As mentioned before, these are thinnable paints. One can go as far as to airbrush them, which I did. To do that the paste needs to be diluted in about 10/90 proportion with white spirit. The result is, surprisingly, very nice. The look is similar to AK479 Aluminium but with a little less shine and a tad more rough texture.

AK455 Aluminium Airbrushed

AK455 Aluminium airbrushed

It can also be applied with a brush and has a good coverage and much less of a grain than the straight alternatives which makes it a quick choice. There is a downside to it though. The brushed paint demonstrates quite a bit of shimmer, to the point of being very unrealistically looking. I’m not sure at this point whether buffing helps with the shimmer, but for the time being I’m taking my time when choosing the detailing paint.

That wraps it for the True Metal. Although there are more colors, I guess the general feel is about right based on the given sample. It proves to be a very versatile paint and is clearly able to give realistic results. The proper manner of the application requires some more digging into though. Stay tuned.

Now to the oldies but, hopefully, goldies, Humbrol.

I read in some seasoned comrades’ blogs that this one used to come up as a top choice quite often. Intrigued by the appraisal I couldn’t pass when I saw it online. More so since usually this type of paint is rather hard to find where I live.

Humbrol Metalcote 27001 Aluminium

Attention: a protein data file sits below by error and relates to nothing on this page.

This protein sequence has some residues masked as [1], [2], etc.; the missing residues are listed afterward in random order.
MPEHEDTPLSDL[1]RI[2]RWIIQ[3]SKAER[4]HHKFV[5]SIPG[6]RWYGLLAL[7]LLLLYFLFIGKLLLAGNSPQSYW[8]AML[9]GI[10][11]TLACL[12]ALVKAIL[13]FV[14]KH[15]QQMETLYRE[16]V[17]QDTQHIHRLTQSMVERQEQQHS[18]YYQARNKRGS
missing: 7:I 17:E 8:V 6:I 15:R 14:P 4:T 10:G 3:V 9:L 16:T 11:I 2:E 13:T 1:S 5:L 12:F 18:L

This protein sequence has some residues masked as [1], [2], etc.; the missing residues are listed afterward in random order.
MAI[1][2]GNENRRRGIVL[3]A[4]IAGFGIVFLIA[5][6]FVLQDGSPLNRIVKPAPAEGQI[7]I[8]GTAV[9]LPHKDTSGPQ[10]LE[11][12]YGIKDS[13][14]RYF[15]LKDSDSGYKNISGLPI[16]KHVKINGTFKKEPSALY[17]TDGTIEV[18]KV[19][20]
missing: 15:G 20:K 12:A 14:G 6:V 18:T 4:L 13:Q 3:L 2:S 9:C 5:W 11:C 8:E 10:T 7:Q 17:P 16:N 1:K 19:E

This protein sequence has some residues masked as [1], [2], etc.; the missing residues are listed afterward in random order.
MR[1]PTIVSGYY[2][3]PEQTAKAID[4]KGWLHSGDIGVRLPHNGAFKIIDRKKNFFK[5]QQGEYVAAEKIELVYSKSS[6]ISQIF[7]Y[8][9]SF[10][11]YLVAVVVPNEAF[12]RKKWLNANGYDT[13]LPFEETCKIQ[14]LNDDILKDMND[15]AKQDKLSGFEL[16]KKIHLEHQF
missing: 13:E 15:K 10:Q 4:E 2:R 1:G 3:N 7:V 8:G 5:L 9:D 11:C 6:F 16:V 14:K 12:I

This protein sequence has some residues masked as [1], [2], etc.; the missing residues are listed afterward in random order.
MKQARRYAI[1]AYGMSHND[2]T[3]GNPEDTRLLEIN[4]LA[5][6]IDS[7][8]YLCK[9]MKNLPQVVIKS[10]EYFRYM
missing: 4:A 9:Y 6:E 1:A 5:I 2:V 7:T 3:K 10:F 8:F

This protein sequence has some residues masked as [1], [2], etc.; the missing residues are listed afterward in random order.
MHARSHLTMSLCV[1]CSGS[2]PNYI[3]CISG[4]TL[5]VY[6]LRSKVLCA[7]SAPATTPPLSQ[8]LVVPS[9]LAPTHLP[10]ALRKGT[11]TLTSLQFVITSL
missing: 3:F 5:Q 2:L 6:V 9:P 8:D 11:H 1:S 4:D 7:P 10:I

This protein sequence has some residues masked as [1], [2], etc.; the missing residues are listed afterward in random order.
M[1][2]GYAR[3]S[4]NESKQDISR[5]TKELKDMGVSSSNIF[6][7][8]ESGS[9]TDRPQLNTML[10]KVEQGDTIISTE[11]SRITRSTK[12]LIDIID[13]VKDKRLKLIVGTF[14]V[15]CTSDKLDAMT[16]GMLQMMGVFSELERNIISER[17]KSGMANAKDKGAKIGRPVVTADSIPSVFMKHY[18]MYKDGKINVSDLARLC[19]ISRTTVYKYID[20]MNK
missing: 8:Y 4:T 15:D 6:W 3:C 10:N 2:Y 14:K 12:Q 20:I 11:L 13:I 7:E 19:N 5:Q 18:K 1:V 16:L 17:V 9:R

Humbrol Metalcote 27001 Aluminium

Don’t know what to say. Those comrades might’ve made a joke then, right? The paint feels just like a 2000 grit sandpaper. Wait, make that 1500 grit. That would be a great find, liquid sandpaper, wouldn’t it? Alas, the paint is not that hard, on the contrary, it gets scratched easily. The color is of a very, very oxidized aluminium. It is not buffable either, if only for a tiny amount. Coarseness aside, it could find some way to be used, but as it is, no. Might’ve been a decent choice some time ago but not anymore.

Humbrol Metalcote 27002 Polished Aluminium

Humbrol Metalcote 27001 Aluminium, airbrushed, diluted 50/50 with White Spirit

Suprisingly, this one, when applied thick and buffed does give a barely passable representation of aluminium. The tint and shine are about right, what fails it is again, coarse texture. I didn’t try to rub it with a micromesh but it might be a way to straighten it out a bit. Still, this is a much, much better option than Tamiya’s XF-11. If you are on an uninhabited island with no modeling shops in sight and only have the two, choose Humbrol and you won’t be disappointed.

Trying to dilute it with White Spirit didn’t lead to improvement. In fact the application was runny and uneven and yield no appreciable gain except for just a little more shine.

Humbrol 191 Chrome Silver Metallic

Humbrol 191 Chrome Silver Metallic

That’s quite a bold name for sure. The performance is not on par, the painted layer being grainy and somehow looking covered with a gloss lacquer on top. This two-in-one characteristic certainly saves time but usually I’d think twice before covering a metallic layer with anything. One bonus point to its basket is it being very sturdy. I couldn’t make a scratch on it when trying with reasonable force. It’s a shame the look is nowhere near neither Chrome nor Silver. Maybe it should’ve been called Varnished Mother-of-Pearl as it does have some iridescence to it.